Letters

Letters 11-28-2016

Trump should avoid self-dealing President-elect Donald Trump plans to turn over running of The Trump Organization to his children, who are also involved in the transition and will probably be informal advisers during his administration. This is not a “blind trust.” In this scenario Trump and family could make decisions based on what’s best for them rather than what’s best for the country...

Trump the change we need?  I have had a couple of weeks to digest the results of this election and reflect. There is no way the selection of Trump as POTUS could ever come close to being normal. It is not normal to have a president-elect settle a fraud case for millions a couple of months before the inauguration. It is not normal to have racists considered for cabinet posts. It is not normal for a president-elect tweet outrageous comments on his Twitter feed to respond to supposed insults at all hours of the early morning...

Health care system should benefit all It is no secret that the health insurance situation in our country is controversial. Some say the Affordable Care Act is “the most terrible thing that has happened to our country in years”; others are thrilled that, “for the first time in years I can get and afford health insurance.” Those who have not been closely involved in the medical field cannot be expected to understand how precarious the previous medical insurance structure was...

Christmas tradition needs change The Christmas light we need most is the divine, and to receive it we do not need electricity, probably only prayers and good deeds. But not everyone has this understanding, as we see in the energy waste that follows with the Christmas decorations...

CORRECTIONS & CLARIFICATIONS 

A story in last week’s edition about parasailing businesses on East Grand Traverse Bay mistakenly described Grand Traverse Parasail as a business that is affiliated with the ParkShore Resort. It operates from a beach club two doors down from the resort. The story also should have noted that prior to the filing of a civil lawsuit in federal court by Saburi Boyer and Traverse Bay Parasail against Bryan Punturo and the ParkShore Resort, a similar lawsuit was dismissed from 13th Circuit Court in Traverse City upon a motion from the defendant’s attorney. Express regrets the error and omission.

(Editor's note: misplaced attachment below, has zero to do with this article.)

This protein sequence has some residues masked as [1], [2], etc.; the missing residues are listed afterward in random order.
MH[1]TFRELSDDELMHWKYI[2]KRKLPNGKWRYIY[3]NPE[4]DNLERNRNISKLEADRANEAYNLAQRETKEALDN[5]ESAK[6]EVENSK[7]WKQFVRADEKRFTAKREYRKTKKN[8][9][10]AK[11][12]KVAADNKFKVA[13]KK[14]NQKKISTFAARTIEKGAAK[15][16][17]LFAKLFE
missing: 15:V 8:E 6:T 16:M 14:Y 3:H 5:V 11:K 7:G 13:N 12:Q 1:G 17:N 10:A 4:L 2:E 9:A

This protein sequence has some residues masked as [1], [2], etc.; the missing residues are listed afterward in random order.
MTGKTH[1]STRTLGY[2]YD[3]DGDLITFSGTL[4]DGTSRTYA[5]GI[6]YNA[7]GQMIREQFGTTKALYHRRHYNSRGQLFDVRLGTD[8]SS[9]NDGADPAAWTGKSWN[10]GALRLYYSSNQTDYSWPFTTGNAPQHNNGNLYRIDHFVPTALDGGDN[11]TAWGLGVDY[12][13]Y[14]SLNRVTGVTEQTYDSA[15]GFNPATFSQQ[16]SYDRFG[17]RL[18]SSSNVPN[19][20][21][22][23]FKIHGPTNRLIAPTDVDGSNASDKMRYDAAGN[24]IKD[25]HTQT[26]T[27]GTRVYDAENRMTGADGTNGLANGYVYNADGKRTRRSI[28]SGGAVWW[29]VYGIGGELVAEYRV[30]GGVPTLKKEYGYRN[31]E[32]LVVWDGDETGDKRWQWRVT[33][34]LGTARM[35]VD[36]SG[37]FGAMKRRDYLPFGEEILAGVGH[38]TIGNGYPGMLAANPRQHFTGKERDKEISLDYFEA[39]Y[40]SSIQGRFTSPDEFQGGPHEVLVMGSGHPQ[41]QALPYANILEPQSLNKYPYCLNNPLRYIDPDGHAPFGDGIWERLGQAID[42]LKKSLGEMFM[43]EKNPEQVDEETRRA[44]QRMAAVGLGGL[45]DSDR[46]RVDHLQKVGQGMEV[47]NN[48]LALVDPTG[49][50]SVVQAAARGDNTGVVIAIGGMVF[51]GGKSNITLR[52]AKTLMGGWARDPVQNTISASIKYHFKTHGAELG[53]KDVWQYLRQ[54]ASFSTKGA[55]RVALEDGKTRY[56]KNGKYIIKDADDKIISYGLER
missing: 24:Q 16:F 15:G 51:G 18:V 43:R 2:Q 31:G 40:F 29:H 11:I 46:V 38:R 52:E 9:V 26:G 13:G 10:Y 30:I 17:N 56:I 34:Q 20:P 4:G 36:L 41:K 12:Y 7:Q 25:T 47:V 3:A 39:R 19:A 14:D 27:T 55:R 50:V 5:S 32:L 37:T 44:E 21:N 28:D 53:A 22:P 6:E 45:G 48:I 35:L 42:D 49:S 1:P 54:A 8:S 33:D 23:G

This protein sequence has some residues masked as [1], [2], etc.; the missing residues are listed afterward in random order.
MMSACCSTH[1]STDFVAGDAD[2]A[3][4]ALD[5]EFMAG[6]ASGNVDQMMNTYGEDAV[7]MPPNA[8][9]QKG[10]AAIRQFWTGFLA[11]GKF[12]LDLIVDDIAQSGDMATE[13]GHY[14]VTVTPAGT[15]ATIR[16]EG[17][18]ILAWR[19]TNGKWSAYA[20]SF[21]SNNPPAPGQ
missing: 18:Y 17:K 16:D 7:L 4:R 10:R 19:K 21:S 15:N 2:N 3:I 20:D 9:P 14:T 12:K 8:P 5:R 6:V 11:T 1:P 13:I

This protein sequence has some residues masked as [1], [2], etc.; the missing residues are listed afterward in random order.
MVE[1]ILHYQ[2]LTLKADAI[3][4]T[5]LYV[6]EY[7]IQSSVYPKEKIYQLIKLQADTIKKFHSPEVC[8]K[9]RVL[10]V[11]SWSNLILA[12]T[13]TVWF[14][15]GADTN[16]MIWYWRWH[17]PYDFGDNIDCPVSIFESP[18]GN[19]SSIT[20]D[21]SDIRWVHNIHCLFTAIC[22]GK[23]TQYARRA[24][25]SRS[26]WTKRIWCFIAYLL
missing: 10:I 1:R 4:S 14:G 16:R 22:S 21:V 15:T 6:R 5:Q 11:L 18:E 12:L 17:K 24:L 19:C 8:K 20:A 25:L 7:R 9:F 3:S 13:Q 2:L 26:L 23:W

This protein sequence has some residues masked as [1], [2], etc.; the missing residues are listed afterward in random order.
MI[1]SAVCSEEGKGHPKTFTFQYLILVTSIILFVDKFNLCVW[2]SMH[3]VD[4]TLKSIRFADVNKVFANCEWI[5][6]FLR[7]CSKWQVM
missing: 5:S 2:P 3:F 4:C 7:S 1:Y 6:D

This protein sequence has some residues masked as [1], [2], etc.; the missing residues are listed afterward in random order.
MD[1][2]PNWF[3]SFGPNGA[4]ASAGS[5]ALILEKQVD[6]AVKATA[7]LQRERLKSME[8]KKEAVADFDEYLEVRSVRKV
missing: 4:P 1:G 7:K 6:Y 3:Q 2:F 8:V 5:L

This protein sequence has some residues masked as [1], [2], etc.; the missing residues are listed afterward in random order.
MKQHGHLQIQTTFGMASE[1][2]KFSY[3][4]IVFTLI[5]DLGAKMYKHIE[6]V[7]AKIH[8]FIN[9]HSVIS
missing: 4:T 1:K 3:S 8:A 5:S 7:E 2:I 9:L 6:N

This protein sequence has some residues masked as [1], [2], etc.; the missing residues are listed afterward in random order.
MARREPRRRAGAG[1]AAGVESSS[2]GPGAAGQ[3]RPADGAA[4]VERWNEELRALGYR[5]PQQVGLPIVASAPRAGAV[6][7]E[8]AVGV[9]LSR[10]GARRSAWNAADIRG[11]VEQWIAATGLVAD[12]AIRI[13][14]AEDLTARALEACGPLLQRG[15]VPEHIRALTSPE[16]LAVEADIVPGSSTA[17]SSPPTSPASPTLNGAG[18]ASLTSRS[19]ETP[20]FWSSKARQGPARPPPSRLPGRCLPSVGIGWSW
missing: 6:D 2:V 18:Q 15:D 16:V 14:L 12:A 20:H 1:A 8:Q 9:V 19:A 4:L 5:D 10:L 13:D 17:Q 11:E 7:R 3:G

A story in last week’s edition about The Fillmore restaurant in Manistee misstated Jacob Slonecki’s job at Arcadia Bluffs Golf Course. He was a cook. Express regrets the error.

Home · Articles · News · Art · Glenn Wolff Brings the Angels to...
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Glenn Wolff Brings the Angels to Harbor Springs

Kristi Kates - July 25th, 2011
Glenn Wolff Brings the Angels to Harbor Springs
By Kristi Kates
Traverse City native Glenn Wolff’s artwork can be seen all over Northern
Michigan and far beyond, including the pages of many magazines, books and
newspapers such as the New York Times. Now, he’s making his mark on Harbor
Springs.
As of July 21, Wolff’s art has been on display at the Kuhlhaus Gallery in
Harbor Springs. Gallery owner Tim Coon, who co-owns Kuhlhaus with his
wife, Helen, was drawn to Wolff’s work for a wide variety of reasons.
“Glenn’s work is unique, for sure,” Coon says, “he uses a wide diversity
of fascinating materials and subjects, and many of his pieces are quite
ethereal.”
One of those pieces, titled Angels Over Harbor, takes a typical Up North
scene familiar to many artists of the region and turns it right on its
head.
“The view from the bluff overlooking Harbor Springs, while beautiful, is a
very common and typical view often repeated by various artists,” Coon
explains, “Glenn did a version of that view several years ago - it was
long and narrow, done in his style of course, and painted on a board made
out of small, 1-inch slats of wood, like a fence but closer together. It
was a night scene of the bluff view - but painted with little golden
angels hovering over Harbor Springs.”

DIVERSE DISPLAYS
Although Wolff spent college time in Minneapolis and career time as a
freelance illustrator in New York City, he returned to his favorite “Up
North” locale in 1987, and has been a fixture in TC ever since,
illustrating numerous books and promoting his own unique, colorful, and
distinctive brand of fine art in galleries across the U.S.
Ranging from “extraordinarily detailed to extraordinarily spare,” as Coon
puts it, Angels Over Harbor is just one example of Wolff’s unique view on
the subjects that he paints. Another piece, titled Peninsula, is a study
in subtlety.
“Peninsula, I think probably referring to the Leelanau Peninsula, was
simply a board that was 10 feet long by 10 inches wide,” Coon says, “at
first glance, it didn’t look like much. But then you would see all the
subtleties that Glenn had added to the wood.”
“It sold, of course,” Coon smiles, “Glenn’s work has been one of our best
sellers, for sure.”
For Wolff’s latest showing at Kuhlhaus, Coon says they’ve acquired “as
much of his recent work as we could gather,” sure to include a diverse
range of Wolff’s quirky choices of color, interpretation, and subject
matter. The talented artist, whose fans range well beyond Northern
Michigan, has worked hard for his success and the expansion of his
talents, “and he’s a nice guy, too,” Coon says.

Glenn Wolff’s works will be exhibited at Kuhlhaus Art in Harbor Springs
(294 East Third Street, telephone 231-526-4204) from July 21-August 3. For
more info on Glenn Wolff, visit www.glennwolff.com; for more info on
Kuhlhaus, visit them online as well at www.kuhlhausart.com. 
 
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